CitationWeiss, Harold B.; Sauber-Schatz, Erin K.; & Herring, Amy H. (2011). Motor-Vehicle Crashes during Pregnancy: A Retrospective Cohort Study. Open Journal of Obstetrics & Gynecology, 1(4), 202-207.
AbstractBackground: The purpose of this study was to assess the risk of motor-vehicle pregnant driver crashes in Pennsylvania using vital statistics linked to police and ambulance reports. This was supplemented with a review of national age and sex specific crash and fertility data to put this risk into perspective and rank the likelihood for pregnancy-related crashes in other states.
Methods: Motor vehicle police crash reports from the Pennsylvania Department of Transportation were probabilistically linked to four years of birth and fetal death data and five years of infant death records and ambulance reports. State specific motor-vehicle traffic injury rates (fatal and non-fatal) were compared to birth rates, by age, for women ages 15 - 34.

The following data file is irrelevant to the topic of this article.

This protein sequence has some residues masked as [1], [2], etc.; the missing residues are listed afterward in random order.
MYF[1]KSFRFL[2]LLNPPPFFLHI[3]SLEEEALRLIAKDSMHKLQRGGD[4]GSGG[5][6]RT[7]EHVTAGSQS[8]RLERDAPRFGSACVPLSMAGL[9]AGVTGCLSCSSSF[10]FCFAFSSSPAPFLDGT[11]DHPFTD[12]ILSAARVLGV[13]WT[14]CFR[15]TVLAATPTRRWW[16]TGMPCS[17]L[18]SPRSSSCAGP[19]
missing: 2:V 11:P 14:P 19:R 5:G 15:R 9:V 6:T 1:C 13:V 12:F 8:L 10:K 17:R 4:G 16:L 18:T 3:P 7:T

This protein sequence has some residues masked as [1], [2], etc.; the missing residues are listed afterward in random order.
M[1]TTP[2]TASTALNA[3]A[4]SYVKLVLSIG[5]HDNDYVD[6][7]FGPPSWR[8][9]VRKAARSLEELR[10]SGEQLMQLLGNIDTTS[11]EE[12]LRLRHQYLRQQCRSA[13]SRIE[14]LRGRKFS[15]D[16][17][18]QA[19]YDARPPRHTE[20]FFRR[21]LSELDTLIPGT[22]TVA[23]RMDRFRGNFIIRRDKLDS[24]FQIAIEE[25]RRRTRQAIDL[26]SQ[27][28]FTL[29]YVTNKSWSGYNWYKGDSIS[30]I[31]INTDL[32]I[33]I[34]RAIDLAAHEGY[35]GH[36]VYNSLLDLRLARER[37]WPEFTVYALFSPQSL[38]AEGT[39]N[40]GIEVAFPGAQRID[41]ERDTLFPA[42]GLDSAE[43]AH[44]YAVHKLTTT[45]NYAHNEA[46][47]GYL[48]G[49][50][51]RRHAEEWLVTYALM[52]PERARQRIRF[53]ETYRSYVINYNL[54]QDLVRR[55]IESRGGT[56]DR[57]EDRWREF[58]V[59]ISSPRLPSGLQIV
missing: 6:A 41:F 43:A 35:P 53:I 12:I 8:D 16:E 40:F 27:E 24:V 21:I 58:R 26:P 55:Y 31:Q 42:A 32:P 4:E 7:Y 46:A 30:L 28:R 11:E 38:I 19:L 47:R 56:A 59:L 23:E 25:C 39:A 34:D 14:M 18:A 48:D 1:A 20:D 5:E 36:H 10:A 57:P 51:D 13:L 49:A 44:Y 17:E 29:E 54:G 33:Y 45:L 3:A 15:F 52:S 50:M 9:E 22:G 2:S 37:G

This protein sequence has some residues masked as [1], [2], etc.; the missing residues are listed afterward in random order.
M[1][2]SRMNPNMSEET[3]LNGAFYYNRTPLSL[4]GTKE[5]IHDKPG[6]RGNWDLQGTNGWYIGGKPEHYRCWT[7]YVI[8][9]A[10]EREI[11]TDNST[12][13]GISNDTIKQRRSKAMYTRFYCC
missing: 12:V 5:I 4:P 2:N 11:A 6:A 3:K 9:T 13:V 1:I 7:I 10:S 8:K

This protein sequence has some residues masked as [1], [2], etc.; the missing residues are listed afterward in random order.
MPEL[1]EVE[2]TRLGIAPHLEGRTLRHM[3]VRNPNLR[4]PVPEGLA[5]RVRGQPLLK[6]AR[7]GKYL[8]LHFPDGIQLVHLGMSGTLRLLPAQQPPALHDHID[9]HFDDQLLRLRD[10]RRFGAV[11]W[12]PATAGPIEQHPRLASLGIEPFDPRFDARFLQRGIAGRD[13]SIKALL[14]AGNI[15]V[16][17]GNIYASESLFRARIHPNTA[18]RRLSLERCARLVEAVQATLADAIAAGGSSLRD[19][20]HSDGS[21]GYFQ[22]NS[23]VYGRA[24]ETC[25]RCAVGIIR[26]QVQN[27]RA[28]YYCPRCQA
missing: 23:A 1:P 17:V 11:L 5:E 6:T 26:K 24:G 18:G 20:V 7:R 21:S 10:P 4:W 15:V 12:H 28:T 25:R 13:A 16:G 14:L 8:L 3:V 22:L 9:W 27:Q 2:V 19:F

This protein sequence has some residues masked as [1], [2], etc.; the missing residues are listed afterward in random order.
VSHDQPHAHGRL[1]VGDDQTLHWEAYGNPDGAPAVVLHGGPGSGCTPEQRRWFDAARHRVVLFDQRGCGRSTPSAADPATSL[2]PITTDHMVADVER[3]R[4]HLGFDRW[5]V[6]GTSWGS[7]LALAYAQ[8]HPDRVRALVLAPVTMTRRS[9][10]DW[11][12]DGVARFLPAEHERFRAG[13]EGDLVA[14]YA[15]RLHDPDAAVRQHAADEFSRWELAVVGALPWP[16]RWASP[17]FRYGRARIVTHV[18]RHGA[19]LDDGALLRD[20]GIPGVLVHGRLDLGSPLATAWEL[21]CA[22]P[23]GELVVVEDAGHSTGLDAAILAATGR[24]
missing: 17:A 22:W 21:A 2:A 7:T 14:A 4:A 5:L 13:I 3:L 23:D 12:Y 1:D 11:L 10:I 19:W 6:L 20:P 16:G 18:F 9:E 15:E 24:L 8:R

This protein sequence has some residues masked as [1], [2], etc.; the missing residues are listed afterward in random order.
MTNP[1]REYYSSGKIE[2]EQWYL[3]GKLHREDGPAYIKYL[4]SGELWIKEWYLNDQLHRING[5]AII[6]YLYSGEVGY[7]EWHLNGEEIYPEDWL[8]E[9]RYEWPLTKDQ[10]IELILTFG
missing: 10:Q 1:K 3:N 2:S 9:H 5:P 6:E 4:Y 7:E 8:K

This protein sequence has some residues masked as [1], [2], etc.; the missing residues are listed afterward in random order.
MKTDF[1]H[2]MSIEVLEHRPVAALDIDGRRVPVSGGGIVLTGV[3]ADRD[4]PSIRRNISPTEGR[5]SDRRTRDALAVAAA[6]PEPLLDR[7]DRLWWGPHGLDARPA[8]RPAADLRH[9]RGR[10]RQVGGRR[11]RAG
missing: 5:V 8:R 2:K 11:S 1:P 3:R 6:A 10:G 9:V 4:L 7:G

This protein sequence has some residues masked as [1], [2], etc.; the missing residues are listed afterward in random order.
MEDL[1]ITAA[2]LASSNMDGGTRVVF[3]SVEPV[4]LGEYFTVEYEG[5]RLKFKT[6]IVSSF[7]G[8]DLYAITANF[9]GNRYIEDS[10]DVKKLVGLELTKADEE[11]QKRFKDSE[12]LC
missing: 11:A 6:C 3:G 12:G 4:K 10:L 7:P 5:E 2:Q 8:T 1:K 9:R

Results: 5929 (1.1%) of the women with a birth or fetal death linked to a police reported motor vehicle driver crash during pregnancy. One-third (32.5%) of these crashes resulted in minor maternal injuries and 7.5% resulted in moderate to fatal maternal injuries. Crashes were evenly distributed across gestational ages. Young drivers (20 - 24) were at highest risk. Police reported non-belt use was 10%.
Conclusions: This study quantifies the risk of motor vehicle crashes during pregnancy in Pennsylvania and offers a perspective on potential variations in other states. Pregnancy related crashes occur at a higher rate than infant related crashes with a concomitant threat to the fetus and new-born not usually tracked within current crash data systems.
Reference TypeJournal Article
Journal TitleOpen Journal of Obstetrics & Gynecology
Author(s)Weiss, Harold B.
Sauber-Schatz, Erin K.
Herring, Amy H.